China claims to have crested its Covid-19 peak with an unbelievably low death toll and is presently busy ‘punishing’ neighbours South Korea and Japan with visitor visa restrictions in response to those countries taking sensible precautions against an influx of Chinese tourists who may spread new variants of the disease. We are 10 days away from the eve of Chinese New Year (CNY) when it is traditional to have a family reunion dinner, the highlight of the celebrations. This is the Chun Yun the Great Travel Rush that sees one of the greatest movements of people in the world; hundreds of millions set off on long journeys back home using up their annual holiday leave. This is the first CNY since 2020 where Chinese citizens are free to travel both domestically and internationally. Family reunions are heartwarming. On Sunday here in Singapore, a family laid out an impromptu red carpet for Granny as she arrived from the first flight from China.
However as decades of experience with China and the recent pandemic make clear, we are not dealing with a good faith actor and the Chinese state’s claims should be handled with extreme skepticism. Is the current wave really over? All indications are that it is not and that it may actually be just taking off in rural China where incredibly those with Covid symptoms are not even tested for the disease. The WHO has finally demurred with mild criticism of China’s lack of information sharing even as Tedros himself tweeted around new year that pandemic would likely end this year. How should others proceed given China’s intransigence and the limp-wristed efforts from compromised international bodies?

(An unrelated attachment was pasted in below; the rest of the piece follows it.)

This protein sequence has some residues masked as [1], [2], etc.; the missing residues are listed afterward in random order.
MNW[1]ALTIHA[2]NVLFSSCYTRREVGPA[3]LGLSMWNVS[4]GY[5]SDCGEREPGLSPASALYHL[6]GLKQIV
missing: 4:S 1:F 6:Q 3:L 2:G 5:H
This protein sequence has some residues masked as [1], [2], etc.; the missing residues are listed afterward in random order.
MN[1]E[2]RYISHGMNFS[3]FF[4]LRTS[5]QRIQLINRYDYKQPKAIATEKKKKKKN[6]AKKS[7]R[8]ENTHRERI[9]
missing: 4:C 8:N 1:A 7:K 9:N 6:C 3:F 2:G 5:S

Maybe we should start by paying more attention to what is happening in the most populous country in the world than to Harry Windsor’s whinges?
The CCP cannot hide all deaths. Obituaries of notable people indicate something extraordinary is happening and the chinese are not a stupid people. The mortuaries are full and Shanghai authorities have caught dozens of funeral-scalpers, a niche job that has risen to meet the long lines outside mortuaries and panic of relatives following pandemic deaths. The hospitals are still overwhelmed. There is a thriving blackmarket for drugs, China is begging the pharmcos for cheaper prices for covid drugs (denied) and in fact many Chinese are travelling to western destinations to buy covid drugs just as they once sought to buy safe baby formula overseas.
And after the first wave, which in many countries’ experience is not the worst, what then? China is still in the midst of winter and the Economist envisages a tsunami, a giant wave could overwhelm China. As always, outsiders have a tendency to forget about rural China and the gaping inequalities in healthcare and wealth that still exists in the vast countryside.